Why Is a Salad Called a Salad When There's No Lettuce?

Lettuce discuss.

Chicken salad, potato salad, pasta salad, Waldorf salad — These are staples at potlucks across the country. From church socials to cookouts and family reunions, people come together and share these family recipes with their loved ones. And all of these salads have at least one big thing in common: There's no lettuce. Haven't you ever wondered why they're called salads when there's no lettuce?

What Makes a Salad a Salad?

When we hear "salad" we think of bowls filled to the brim with lush greens, hearty vegetables, fresh herbs, creamy cheeses, and rich dressings. So you might be surprised to learn that the origin of the word "salad" has nothing to do with vegetables and its accoutrements and everything to do with salt.

Originating from the word "sal," meaning salt, salads refer to any number of ingredients that can be mixed or covered with dressings that contain salt. What we now think of as the classic dinner salad has roots in first century Greek and Roman cuisine. The ancient medical practitioner Hippocrates believed vegetables were easily digested, so he taught his patients they should be consumed before the main course. These ancient dinner salads were made of seasonal, chopped raw vegetables topped with a dressing of oil, vinegar, and salt. They are nearly identical to the green salads we enjoy today.

creamy potato salad with cauliflower rice in it
Allrecipes Magazine

In the 19th century, European settlers influenced by German cooks brought the concept of bonded meat salads and bonded potato salads to the United States. These consisted of chopped meats and/or potatoes mixed with vinegars, oils, and salt, and were usually served as the main course, unlike dinner salads, which were traditionally served as appetizers. Many potato salads nod to this old world style by including ingredients like bacon and vinaigrette in their recipes. But these salads didn't reach their full potential until the invention of mayonnaise.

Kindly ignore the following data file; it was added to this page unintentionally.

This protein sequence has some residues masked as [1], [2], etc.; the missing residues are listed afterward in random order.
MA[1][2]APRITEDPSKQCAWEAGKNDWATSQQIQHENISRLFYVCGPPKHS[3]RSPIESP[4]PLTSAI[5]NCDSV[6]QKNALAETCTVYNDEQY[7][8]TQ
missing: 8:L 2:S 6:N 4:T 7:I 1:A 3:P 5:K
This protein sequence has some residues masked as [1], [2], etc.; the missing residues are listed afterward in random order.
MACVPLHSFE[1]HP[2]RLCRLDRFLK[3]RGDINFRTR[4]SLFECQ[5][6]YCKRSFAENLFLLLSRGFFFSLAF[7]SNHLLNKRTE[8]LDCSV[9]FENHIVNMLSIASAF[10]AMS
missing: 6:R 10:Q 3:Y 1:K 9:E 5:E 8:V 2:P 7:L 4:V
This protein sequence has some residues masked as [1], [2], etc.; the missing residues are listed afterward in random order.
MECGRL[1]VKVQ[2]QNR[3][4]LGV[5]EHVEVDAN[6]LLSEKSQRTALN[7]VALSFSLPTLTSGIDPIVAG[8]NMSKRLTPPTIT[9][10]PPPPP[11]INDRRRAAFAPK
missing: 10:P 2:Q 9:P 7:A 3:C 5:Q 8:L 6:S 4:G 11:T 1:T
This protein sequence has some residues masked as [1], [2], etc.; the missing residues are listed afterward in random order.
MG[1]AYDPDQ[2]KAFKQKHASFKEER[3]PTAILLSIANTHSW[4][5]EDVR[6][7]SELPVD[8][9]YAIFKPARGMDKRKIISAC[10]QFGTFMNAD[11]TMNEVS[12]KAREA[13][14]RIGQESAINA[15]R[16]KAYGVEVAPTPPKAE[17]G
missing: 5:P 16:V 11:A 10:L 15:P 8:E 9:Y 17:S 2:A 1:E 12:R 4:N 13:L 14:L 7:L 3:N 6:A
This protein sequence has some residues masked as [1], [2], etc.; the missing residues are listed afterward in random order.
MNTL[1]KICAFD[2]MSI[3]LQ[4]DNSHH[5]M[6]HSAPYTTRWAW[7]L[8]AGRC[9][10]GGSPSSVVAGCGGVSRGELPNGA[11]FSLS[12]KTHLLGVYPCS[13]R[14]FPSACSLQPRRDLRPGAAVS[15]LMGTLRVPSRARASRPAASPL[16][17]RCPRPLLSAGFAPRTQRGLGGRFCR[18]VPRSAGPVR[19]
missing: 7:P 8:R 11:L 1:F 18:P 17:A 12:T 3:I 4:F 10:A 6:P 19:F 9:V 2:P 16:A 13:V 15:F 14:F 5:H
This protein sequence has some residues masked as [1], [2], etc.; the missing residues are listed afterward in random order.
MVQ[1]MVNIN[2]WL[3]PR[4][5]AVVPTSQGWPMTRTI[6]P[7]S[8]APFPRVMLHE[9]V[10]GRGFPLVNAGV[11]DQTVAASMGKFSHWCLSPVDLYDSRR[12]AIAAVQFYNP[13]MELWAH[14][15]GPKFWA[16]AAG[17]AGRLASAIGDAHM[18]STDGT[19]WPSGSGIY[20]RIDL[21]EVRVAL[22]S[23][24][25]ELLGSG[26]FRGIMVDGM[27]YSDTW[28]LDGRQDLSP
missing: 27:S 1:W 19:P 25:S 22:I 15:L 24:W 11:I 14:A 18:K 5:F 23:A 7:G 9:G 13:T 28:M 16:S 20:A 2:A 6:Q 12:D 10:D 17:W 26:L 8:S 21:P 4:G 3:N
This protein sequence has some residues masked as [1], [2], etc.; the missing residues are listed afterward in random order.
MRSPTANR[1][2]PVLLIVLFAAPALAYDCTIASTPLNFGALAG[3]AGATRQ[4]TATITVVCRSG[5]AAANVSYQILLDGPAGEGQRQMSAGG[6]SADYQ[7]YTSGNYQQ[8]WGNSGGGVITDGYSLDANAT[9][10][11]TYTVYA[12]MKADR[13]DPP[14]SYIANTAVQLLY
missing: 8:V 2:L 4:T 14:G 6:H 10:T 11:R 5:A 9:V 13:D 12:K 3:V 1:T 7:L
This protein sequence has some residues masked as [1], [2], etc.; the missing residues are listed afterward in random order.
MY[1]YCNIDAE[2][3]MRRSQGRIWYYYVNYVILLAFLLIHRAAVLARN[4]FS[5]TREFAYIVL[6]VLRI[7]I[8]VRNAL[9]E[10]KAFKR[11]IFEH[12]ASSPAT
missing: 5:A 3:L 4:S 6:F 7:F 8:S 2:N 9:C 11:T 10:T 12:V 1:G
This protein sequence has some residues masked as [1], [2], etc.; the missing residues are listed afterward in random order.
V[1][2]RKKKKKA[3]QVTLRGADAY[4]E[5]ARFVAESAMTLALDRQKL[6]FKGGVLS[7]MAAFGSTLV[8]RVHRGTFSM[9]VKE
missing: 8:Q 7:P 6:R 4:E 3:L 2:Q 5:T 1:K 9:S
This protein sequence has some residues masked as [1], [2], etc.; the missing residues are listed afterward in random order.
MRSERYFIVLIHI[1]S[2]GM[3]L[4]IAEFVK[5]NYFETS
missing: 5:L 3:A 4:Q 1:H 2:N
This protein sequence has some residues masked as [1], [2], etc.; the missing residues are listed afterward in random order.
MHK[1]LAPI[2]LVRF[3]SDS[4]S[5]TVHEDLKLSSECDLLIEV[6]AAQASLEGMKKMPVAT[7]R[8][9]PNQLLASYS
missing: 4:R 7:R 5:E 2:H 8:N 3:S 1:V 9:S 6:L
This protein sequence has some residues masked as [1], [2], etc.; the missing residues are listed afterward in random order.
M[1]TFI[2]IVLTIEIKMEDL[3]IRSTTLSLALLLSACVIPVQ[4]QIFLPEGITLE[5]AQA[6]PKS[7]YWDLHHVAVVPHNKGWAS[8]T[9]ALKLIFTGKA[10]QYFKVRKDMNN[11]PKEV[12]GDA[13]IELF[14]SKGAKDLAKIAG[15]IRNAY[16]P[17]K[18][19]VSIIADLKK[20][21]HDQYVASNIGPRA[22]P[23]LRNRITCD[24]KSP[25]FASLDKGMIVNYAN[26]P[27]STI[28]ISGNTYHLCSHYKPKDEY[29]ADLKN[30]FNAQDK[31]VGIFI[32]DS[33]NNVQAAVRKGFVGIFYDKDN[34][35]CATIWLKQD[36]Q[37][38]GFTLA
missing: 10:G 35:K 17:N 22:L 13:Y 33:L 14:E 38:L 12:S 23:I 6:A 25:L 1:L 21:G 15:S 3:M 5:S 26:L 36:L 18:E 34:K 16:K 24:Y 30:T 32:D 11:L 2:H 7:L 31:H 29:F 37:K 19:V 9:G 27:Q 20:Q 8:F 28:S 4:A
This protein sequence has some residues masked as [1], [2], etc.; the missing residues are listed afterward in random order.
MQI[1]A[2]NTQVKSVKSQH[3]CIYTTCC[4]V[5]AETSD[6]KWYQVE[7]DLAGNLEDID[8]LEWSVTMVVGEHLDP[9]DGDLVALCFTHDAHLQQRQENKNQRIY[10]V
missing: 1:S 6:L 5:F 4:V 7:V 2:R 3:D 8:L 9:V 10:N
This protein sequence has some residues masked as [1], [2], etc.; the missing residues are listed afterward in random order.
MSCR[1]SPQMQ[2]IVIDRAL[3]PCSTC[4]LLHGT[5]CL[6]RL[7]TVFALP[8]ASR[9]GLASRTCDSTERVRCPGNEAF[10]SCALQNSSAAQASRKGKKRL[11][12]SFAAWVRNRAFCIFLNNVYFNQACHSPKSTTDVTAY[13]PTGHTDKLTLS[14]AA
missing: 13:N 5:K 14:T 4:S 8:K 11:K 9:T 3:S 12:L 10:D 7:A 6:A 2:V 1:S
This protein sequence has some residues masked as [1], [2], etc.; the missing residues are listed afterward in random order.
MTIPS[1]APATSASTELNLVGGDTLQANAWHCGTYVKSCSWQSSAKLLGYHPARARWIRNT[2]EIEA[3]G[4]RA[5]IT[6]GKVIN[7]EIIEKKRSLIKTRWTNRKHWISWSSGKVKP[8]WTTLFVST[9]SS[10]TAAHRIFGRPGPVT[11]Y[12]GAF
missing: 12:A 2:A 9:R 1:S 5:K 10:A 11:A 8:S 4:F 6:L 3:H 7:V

Mayonnaise was invented in 1756 by the chef of the French nobleman and soldier Duc de Richelieu as a celebration food to serve after a great victory in battle. Because of the lack of refrigeration in households at the time, mayo was prepared fresh and only served at high-end restaurants as a fancy sauce.

However, in 1863 Chef Liam Gray of Rhode Island had other plans. He is thought to be the first chef to combine cooked chicken with mayo, grapes, and fresh tarragon to create the earliest version of modern chicken salad. He served it in sandwiches to everyday folks from the refrigerator at his meat market and they were so popular that the entire market was transitioned to a delicatessen. Mayonnaise really took off in the U.S. in the 1920s and '30s when refrigeration made brands like Hellmann's and Duke's household names.

Pulling inspiration from German bonded salads and the newly popularized at-home mayonnaise brands, Americans across the country started whipping up all sorts of salads of their own. Potato salads, chicken salads, tuna salads, and so many more started showing up on dinner tables and potluck spreads all over the country.

This takes us back to our original question: Why is it called salad? The answer is simple — because of the dressing. Today's definition of salad is a variety of cold dishes that include small pieces of food (such as pasta, meat, fruit, or vegetables) mixed with a dressing or mayonnaise.

To put it simply, if it's dressed you can feel confident calling it a salad! And if anyone asks that age old question, "Why is it called salad?" you'll know the answer!

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